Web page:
WASHINGTON — Sales of new U.S. homes were basically flat in January, evidence that recent job gains and relatively low mortgage rates have yet to spur the real estate market.
The Commerce Department said Wednesday that new home sales slipped 0.2 percent last month to a seasonally adjusted annual rate of 481,000. This marks a slight decrease from sales of 482,000 homes in December, but represents a solid 5.3 percent gain from a year ago when harsh winter weather caused home-buying to stall.
Despite the increasingly favorable economy, home sales have been sluggish at the start of the year. Still, many analysts expect that the housing market will gather momentum with the start of the spring buying season.
Revisions made to sales in previous months indicate that sales should continue to make progress as the recovery from the housing bust and Great Recession is entering its sixth year.
"Activity for the rest of the year is likely to improve at a modest, albeit choppy, pace," said Blerina UruÃ§i, an analyst at the bank Barclays.
Yet January proved to be a rocky month for real estate.
Snow has buried parts of the Northeast, cutting into open house visits. Too few homes are being listed for sale, and those that are on the market still seem to be out of reach for many prospective buyers even with the recent hiring surge and historically low interest rates.
"The weather may make it difficult to determine the underlying strength in construction activity in the near-term," said Michelle Girard, an analyst at RBS Securities. "However, anecdotal reports from areas not affected by weather have indicated healthy activity."
Sales of existing homes last month sank 4.9 percent to a seasonally adjusted annual rate of 4.82 million. Contributing to that nine-month low was a tight inventory of homes on the market that sent prices higher. That may be pushing some home shoppers to wait for more choices at more inviting prices.
But builders have yet to significantly increase construction.
Many firms are focused on selling to wealthier buyers, instead of competing on volume by constructing more houses at more affordable levels. The median sales price rose 9.1 percent since January 2014 to $294,300.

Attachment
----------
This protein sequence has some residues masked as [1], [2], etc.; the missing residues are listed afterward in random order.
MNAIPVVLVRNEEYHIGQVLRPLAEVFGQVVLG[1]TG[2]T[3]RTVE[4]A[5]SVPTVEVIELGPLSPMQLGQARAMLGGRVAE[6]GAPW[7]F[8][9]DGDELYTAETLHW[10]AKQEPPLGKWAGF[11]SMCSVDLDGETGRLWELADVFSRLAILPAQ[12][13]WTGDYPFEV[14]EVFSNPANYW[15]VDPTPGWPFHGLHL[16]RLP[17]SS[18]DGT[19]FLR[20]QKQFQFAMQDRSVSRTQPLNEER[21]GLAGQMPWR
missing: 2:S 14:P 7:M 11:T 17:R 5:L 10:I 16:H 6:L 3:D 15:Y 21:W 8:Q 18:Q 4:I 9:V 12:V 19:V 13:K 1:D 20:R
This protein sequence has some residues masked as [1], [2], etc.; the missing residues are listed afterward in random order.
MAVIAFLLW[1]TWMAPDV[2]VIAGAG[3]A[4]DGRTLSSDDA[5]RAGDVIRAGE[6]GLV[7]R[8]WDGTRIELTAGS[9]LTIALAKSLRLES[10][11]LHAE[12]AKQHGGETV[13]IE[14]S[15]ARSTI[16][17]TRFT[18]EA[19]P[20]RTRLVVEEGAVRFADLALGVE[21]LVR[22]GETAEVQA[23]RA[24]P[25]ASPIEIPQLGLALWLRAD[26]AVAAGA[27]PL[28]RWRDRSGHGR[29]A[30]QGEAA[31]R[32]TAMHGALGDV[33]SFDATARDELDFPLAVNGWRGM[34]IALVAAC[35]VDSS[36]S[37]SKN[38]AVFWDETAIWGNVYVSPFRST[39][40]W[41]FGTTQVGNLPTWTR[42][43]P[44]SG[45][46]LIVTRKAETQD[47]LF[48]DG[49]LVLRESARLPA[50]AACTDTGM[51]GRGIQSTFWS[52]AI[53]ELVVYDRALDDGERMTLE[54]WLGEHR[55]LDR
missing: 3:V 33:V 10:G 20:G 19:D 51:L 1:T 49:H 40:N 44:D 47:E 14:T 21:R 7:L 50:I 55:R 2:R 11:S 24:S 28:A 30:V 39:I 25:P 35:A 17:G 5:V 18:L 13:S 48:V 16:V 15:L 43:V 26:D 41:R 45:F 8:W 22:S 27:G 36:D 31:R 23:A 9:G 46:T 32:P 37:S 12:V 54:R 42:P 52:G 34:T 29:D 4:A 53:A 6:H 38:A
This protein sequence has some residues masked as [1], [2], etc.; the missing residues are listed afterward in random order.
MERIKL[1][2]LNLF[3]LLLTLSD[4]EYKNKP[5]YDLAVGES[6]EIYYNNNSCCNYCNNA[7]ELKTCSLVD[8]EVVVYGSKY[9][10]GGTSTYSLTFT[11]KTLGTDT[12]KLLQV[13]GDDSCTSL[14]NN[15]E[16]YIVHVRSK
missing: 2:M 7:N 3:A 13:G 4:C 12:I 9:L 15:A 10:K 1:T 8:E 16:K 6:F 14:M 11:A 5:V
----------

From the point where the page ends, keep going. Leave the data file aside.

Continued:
Toll Brothers, which specializes in higher-end homes, reported Monday that its quarterly profits shot up 78 percent as the average price of a home sold by the Pennsylvania builder climbed to $821,500 from $766,100.
And instead of upgrading to new houses, some homeowners are renovating their current properties, said Nino Sitchinava, principal economist at Houzz, the online resource for remodeling and home design.
In many instances, baby boomers are putting in new kitchens and bathrooms, in addition to adapting their houses in order to age in place, Sitchinava said.
The winter weather caused sales of new homes to halve in the Northeast, while the West experienced a slight drop and the South and Midwest each reported gains, according to the Commerce Department report.
Home values are appreciating at a slower rate since 2014, yet they continue to outpace wage gains.
Average hourly wages grew 2.2 percent over the past 12 months, which is roughly half of the increase in home values, according to the Standard & Poor's/Case-Shiller 20-city home price index released Tuesday.
Economists do see reasons why home sales should improve this spring.
Mortgage rates remain near historic lows. The average 30-year fixed mortgage rate was 3.76 percent last week, according to the mortgage giant Freddie Mac. That has ticked up in recent weeks, but is far below the 4.33 percent average from a year ago.
And employers have hired at an accelerated clip over the past year. In the past three months alone, the U.S. economy has added more than 1 million jobs, the fastest three-month pace in 17 years. More Americans earning paychecks should eventually push home sales higher.